The season’s brightest and most spectacular festival by far, Diwali is the Hindu celebration of lights that dates back more than 2,500 years. This year, Diwali will take place in the first days of November. Celebrations begin on November 5th and continue through November 9th.
If you’ve always wondered about the history of Diwali, we’ve put together a brief history to share with you.
When is Diwali celebrated this year?
India’s festival of lights is held on the 15th day of the Hindu lunar month of Kartik. This means that the Diwali date varies a bit each year by the cycle of the moon, falling somewhere in October or November.
The main festival night of Diwali always occurs on the night of the new moon, also called the “darkest night.” Candles or lamps are lit to bid the presence of the various deities that communities across India recognize on this night. The lights also affirm the triumph of hope over despair, and good over evil.
In 2018, Diwali is celebrated on November 7. It is observed a day earlier in South India, on November 6.
The history of Diwali
The word Diwali comes from the Sanskrit word Deepavali, meaning “row of lights.” While rooted in Hinduism, Diwali is celebrated across many cultures and religions in India.
The festival most likely began as a harvest celebration, and is rooted in a number of stories from ancient religious texts. For a majority of Hindus, especially in northern and central India, Diwali marks the return home of deities Rama, Sita, Lakshmana, and Hanuman to Ayodhya after 14 years of exile. Celebrants of the holiday across India light oil lamps and candles to help guide Rama and his wife Sita home.
In southern India, Diwali popularly celebrates a story of the Hindu god Krishna—a different incarnation of Vishnu—in which Krishna frees 16,000 women from an evil king.
In the western state of Gujarat, one of India’s multiple New Year celebrations coincides with Diwali. Their Diwali celebration is associated with the goddess of prosperity, wealth, good luck, and happiness: Lakshmi. During the celebration, gifts and coins are often exchanged.
And in eastern India, local Hinduism often associates the Diwali festival with the goddess Durga, and her victory of good over evil.
How communities celebrate the Diwali story and interpret its meaning can depend on the region they live in as well as their religious affiliation. However, a strong common thread shines through each Diwali celebration regardless of location or faith: the triumph of light over darkness, and good over evil.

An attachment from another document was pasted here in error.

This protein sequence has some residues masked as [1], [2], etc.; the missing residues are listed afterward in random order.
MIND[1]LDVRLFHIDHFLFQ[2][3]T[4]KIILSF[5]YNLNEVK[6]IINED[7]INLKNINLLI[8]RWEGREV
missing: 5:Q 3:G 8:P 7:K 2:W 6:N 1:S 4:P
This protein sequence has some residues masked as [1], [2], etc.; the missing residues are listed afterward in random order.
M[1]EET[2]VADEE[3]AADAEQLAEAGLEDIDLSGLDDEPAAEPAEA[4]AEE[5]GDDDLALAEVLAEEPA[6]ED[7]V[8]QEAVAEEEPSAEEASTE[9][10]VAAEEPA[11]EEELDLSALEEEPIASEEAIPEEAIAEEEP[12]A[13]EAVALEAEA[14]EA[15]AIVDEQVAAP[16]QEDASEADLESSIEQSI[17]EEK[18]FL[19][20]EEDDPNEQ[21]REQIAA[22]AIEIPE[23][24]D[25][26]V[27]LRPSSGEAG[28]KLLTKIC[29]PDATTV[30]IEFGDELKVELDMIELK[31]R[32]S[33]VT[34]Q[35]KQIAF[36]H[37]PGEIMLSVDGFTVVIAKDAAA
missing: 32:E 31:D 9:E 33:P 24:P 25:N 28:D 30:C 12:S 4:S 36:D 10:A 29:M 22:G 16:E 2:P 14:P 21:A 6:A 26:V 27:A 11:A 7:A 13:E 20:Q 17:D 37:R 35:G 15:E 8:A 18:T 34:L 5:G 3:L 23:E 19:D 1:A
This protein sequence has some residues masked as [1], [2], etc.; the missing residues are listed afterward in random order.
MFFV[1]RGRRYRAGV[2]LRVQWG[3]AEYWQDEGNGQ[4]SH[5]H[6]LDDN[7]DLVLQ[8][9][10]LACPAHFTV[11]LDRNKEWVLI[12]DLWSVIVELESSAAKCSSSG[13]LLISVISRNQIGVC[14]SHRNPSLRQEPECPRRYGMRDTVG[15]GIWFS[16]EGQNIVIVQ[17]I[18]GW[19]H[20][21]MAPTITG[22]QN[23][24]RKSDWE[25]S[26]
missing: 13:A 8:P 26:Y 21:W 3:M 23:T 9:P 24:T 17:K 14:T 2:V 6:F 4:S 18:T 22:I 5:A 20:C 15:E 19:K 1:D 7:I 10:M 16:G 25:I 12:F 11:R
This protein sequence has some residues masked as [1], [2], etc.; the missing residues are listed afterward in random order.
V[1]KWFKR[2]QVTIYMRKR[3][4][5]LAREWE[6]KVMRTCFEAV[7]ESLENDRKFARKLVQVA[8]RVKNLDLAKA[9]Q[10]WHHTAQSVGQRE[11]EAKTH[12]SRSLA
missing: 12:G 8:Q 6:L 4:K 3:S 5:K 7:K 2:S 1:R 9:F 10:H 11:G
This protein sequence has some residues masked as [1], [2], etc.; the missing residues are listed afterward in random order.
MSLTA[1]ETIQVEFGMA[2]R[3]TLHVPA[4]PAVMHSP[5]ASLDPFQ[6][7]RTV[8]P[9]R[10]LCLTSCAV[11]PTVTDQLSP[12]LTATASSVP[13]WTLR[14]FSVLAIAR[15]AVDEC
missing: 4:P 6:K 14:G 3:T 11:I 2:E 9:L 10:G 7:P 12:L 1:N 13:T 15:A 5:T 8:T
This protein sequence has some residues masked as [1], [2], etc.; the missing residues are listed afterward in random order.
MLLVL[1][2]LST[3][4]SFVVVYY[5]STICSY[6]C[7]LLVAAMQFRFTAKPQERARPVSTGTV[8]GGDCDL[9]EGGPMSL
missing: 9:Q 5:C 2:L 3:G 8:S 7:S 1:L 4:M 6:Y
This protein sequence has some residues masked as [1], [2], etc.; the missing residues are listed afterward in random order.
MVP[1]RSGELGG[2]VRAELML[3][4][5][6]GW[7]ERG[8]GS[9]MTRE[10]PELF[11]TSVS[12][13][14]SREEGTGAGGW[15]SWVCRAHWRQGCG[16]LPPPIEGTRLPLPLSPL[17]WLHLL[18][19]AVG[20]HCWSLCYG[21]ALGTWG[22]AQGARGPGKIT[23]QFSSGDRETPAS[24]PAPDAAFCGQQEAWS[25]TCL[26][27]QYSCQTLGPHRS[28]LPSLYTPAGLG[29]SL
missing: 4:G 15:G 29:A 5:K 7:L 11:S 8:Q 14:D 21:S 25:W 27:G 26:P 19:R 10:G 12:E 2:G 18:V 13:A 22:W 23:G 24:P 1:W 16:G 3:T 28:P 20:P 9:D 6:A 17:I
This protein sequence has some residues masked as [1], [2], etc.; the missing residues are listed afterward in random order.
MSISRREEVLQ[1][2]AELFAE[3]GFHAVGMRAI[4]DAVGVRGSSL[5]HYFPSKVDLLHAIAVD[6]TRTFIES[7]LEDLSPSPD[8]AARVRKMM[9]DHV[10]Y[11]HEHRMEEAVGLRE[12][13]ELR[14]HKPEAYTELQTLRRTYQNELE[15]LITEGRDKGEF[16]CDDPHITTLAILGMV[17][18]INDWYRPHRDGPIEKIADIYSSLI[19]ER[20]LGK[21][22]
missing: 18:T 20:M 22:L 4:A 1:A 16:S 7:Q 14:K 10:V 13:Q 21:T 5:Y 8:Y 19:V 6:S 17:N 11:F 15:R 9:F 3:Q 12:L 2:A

The five days of Diwali
While Diwali takes place on a single day, Diwali celebrations last at least five days. In preparation for Diwali, homes are cleaned, new clothes purchased, and sweets and gifts purchased for friends and family members.
In line with the spiritual importance of renewal and reflection for Diwali, many people also rise before sunrise during the festival days; work actively to forgive and release grudges; spend time with family; and, in the case of business owners, begin new account books and pray for prosperity in the coming year.
Day One of Diwali: Dhanteras
Celebrations for Diwali this year begin on November 5th with Dhanteras. Dhan means wealth, and teras refers to the 13th day of the lunar month of Kartik. It is believed that buying precious metals on this day brings good fortune. Many stores in India offer deals in celebration of Diwali. Card games, stock investments, and the blessing of account books are other popular ways to participate in this festival of wealth.
Day Two of Diwali: Naraka Chaturdasi (or Chhoti Diwali)
The second day of the Diwali celebration is Naraka Chaturdasi, or Chhoti Diwali (small Diwali). Paper demon effigies are burned in Goa, honoring the belief that Lord Krishna and Goddess Kali defeated the demon Narakasura on this day. This victory assured the release of the 16,000 princesses mentioned earlier. Since Diwali begins a day earlier in Goa and the south of India, this day is the main Diwali celebration in this region rather than new moon night as it is in the rest of the country. Pujas are performed with oils, flowers, and sandalwood to the goddess on this day.
Day Three of Diwali: Amavasya
The third, most important day of the Diwali celebration in most places is the new moon day, known as Amavasya. This darkest day of the month is the most important day of the festival throughout most of north and west India. Nighttime pujas are held to celebrate Lakshmi, although some regions focus on honoring the goddess Kali. This day—November 7, 2018—is when candles, oil lamps, and fireworks appear throughout homes and public places.
Day Four of Diwali: Govardhan Puja (or Bali Pratipada)
The fourth day of the festival—on November 8th this year—has different meanings across the different regions of India, and has several different names. In north India, Govardhan Puja is celebrated as the day when Lord Krishna defeated Indra, the god of thunder and rain. In many households, wives pray for the long life and prosperity of husbands, and husbands present wives with gifts. In several other regions, this day celebrates Lord Vishnu’s victory over demon king Bali on this day.
Day Five of Diwali: Bhai Duj
The fifth and final day of Diwali, known as Bhai Duj, is a day for celebrating siblings. The name duj means second day after the new moon, and bhai means brother. Sisters traditionally place a vermilion tilak, or mark, on their brothers’ foreheads on this post-Diwali celebration day, while brothers take time to lavish gifts on their sisters.
Diwali, the biggest and brightest holiday of India, is celebrated worldwide.
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